On the 8th of February last I called a number of the Officers together, to consult on a plan for raising a body of men on the Frontiers, for the defence of the country against the Common Enemy; at which time intelligence was brought, that the Brittish Troops, under Lord Cornwallis, were marching up the country towards the Moravian settlements, and that it was more than probable a party would be detatched to destroy the Lead mines, as the distance was not great, and the confusion of the country beyond description. Having such early intelligence of the approaching danger, I believed it my duty to order out all the militia I could raise, without waiting any other call than that of the danger to which the country stood exposed. In this I was seconded by every Officer present, and in order to encourage old and young to go, who were fit to bear arms, I not only proposed to go myself, but sent for my son, just turned of sixteen, from a school in another county. I went to the Lead mines, where the militia was to rendezvous, and continued there and in the neighbourhood until the 18th., when I marched with about 350 rifflemen, mostly on horse-back; with them I proceeded by long marches, until I joined Genl. Pickens, by Genl. Green’s order, at no great distance from Hillsborough, and within three miles of Tarleton’s Legion, who had repassed Haw River. The dissaffected, and some others whom I had drawn out, deserted. With the remainder we did hard duty, under Genl. Pickens, twelve or fourteen days, on the Enemy’s lines, greatly straitened for provisions. Part of the men were in one action, and the whole in a second; in both overpowered by numbers, and in the last broken and dispersed with the loss of their blankets. After which no arguments that could be made use of by myself, or the other officers, could induce the remaining few to continue another week; the time Genl. Green requested. After staying a few days at the Moravian Town, to have the wounded taken care of, Colo. Crocket and myself came home, accompanied by only two or three young men. It gave me great pain that our Militia returned so soon; but I will venture to say, they did duty on the Enemy’s lines as long as any other that went from behind the mountains, and much longer than some. I obeyed every order that I received either from Genl. Green, Gl. Pickens or Colo. Williams of the Maryland line; and underwent the same fatigue, watching, fasting and Danger, that any other militia officer did while I was on duty.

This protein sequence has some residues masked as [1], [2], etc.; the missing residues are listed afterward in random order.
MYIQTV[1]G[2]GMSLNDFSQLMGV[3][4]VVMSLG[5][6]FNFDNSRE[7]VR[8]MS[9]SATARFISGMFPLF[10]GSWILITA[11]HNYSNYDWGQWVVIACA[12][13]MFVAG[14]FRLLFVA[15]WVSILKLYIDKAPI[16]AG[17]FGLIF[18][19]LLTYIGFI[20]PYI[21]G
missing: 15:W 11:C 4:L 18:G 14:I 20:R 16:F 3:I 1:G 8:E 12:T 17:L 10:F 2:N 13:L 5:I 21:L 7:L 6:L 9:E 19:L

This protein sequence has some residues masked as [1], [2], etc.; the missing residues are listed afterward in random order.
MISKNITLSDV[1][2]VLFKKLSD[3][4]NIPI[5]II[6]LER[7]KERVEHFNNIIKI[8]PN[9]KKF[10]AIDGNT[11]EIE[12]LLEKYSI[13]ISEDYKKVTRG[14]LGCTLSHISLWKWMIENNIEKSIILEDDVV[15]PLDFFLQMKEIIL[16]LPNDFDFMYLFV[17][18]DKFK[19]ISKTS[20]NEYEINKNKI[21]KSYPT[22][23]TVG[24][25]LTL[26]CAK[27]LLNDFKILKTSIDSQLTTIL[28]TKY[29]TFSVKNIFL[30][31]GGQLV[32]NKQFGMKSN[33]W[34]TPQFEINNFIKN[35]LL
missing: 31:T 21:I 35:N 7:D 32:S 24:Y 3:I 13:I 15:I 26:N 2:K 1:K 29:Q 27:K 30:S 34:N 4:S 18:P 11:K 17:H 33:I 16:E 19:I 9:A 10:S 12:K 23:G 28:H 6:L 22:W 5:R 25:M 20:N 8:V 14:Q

I beg, Sir, you will pardon the trouble of this detail of facts, which I lay before your Excellency, to remove any impressions that might be made on your mind, or that of the Honourable board, by idle rumours propogated, I suppose, by the unthinking and inactive part of mankind.
I beg leave to observe, that it is not in my power to get Militia to guard the Mines. That they are in some danger from the disaffected. That the workmen and managers are in great distress for want of meat, and that, they inform me, there is the fairest prospect of Ore they have had [in] a long time; which they believe will turn to a considerable advantage to the state, could they be protected and supported. Such was their distress lately, that I was affraid the business would be retarded, and therefore advised Colo. Lynch’s assistant to purchase a little bacon with lead for the present, until Colo. Lynch would return, or some steps be taken to get a supply.
I am your Excellencys most Obedt. & very hble Servt.,
RC (Vi); endorsed in part: “April 21st 1781” (date of receipt?). Enclosure missing.
The fact that Preston felt it necessary to present such a detailed account of his actions and to state that he had obeyed every order given him by Greene suggests that rumor was active. Indeed, about this time Greene’s own concern for his relations with the officers of Virginia was manifest in the following, taken from a letter by Greene to William Davies, 3 Apr. 1781: “There was three officers which left us at Peedee upon very unjustifiable principles and such as must be looked upon as little less than disgraceful. I have not had time to represent their conduct to the Governor. I am told they were not content with depriving us of their services at the most critical moment, but have been endeavoring to instil into the minds of the Virginia line in order to justify their return, that there was great prejudice against them at Headquarters. The insinuation was as illiberal as it was unjust. I defy the most malevolent to produce an instance of an unequal conduct of any part of the army, and nothing but arrogance and ignorance could have given birth to such a sentiment. I encourage and reward merit wherever I find it, and censure sloth and negligence” (Tr in CSmH).